I think you need to recognize the fact that site operators have a wide variety of goals and needs, beyond just appealing to the small segment of the population with such incredibly strict design standards. I think several of your points are good ones, but I also think you are taking them to an absurdly absolutist level that you know perfectly well is unrealistic to expect on the modern internet.
And to clarify: we did not design and build the Techdirt Deals store. It's a partnership program with StackCommerce and the design comes from them. It also seems pretty clean and straightforward to me, hardly a mess of information that must be sifted through. I think you're being unreasonable.
Honestly, while I understand some of your complaints, it does not seem as bad as all that, and seems pretty in-line with the standard for a huge majority of websites for several years now. I too have my issues with some of the trends in modern web design, but it must really suck to use the web if you experience this much rage over every site that doesn't adhere to your strict minimalist design principles, since that's pretty much all of them.
Site looks nice enough to me, and I don't see the grey on grey you are talking about. And between the brief introductory text and the big list of products with prices, I think it's fairly obvious that the page is a store -- what more explanation were you looking for?
Where? If you're going to point to a four-year-old thread with 159 comments that appears to mostly be you (oh sorry, I mean "someone") going on extensive repetitive rants, it'd help if you pointed us to the exact comment in which you believe Mike claims this.
But... everything is public domain unless society, via its intellectual property laws, says otherwise.
So it's not a question of whether everything "needs" to be public domain -- everything IS, by default. It's a question of when and why anything "needs" to be granted an exception to that natural fact, and taken out of the public domain.
Re: Funniest of week is Techdirt slips and validates intellectual property: "your stuff"!
Took me fifteen minutes to compose this piece long as typical Techdirt post.
Is that why it's completely incoherent, scatterbrained, and doesn't seem to be making any particular point whatsoever? Spend a little longer next time, because honestly I can't follow any of what you just said...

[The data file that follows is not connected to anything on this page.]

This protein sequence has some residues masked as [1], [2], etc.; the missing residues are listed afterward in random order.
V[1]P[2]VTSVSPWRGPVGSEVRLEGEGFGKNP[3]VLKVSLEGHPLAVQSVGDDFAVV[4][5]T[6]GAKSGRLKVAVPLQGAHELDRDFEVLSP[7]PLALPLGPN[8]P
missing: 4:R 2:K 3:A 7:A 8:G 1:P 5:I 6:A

Re: Re: Re: Re: Re: And for making a web-site, Kickstarter rakes off TEN PERCENT!
How am I not "arguing in good faith"?
Let's make this simple: if you're going to suggest KS is "crawling with thieves" then you need to provide some evidence of that. I just don't see it. I've backed lots of projects, and perused & followed many more, and I don't see this infestation you're talking about.
And if it's so easy to come up with a superior service, then why don't you or someone else just do that right now? A moment ago, you said KS was "the only place" -- that seems to me like proof that creating a superior service isn't so easy.
Re: Re: Re: And for making a web-site, Kickstarter rakes off TEN PERCENT!
Do you not see the contradiction inherent in what you say?
In one breath, you say that Kickstarter basically does nothing, is useless, is bad at its job, requires no work, etc. In the next, you say that it's the only way for small creators to get funding and make something a reality.
So, if Kickstarter sucks so much, why is it the only way? Why are there not lots and lots of equally popular alternatives? Why is it so advantageous and unique for creators? If Kickstarter's cut is so ridiculous and unfair, why aren't there a bunch of other sites offering the same service without taking a cut?
Like it or not, Kickstarter provides a really good platform that a lot of people find great to use. I don't see what it is that you think is so poor about what they do. And honestly, it does not seem to be overrun with "scams" — anyone who says that is, at best, lumping together a couple genuine (and rarely successful) attempts at scams with a bunch of other projects that simply failed or didn't go according to plan.
It has been my experience — and it's my guess with the people who immediately start complaining about KS in these comments, including you — that they are primarily motivated by one or two personal disappointments. I've seen the rage that Kickstarter failures bring (I've even succumbed to it on a couple of occasions) but translating it into accusing the whole operation of being a complicit den of thieves seems counterproductive.
It's more that it's important for people to understand the distinction. There is a common, and entirely fallacious, belief that copyright is mostly about protecting a creator's moral rights and ensuring they get attribution and credit -- but it's not, at least not in the US. It's solely about economic rights and attribution/plagiarism doesn't enter into it. (On the flipside, some people believe that as long as you credit someone, what you are doing is less likely to be infringing - and again that's simply not true.)
Plagiarism is likely to be infringement, but the plagiarism aspect doesn't really matter. Meaning if I copy your song and credit it to you, but don't have permission, that's infringement -- and if I copy your song and pretend I made it myself, again without permission, then that's the exact same kind of infringement. The fact that one is plagiarism and one is admitted copying makes no real difference to the legal question.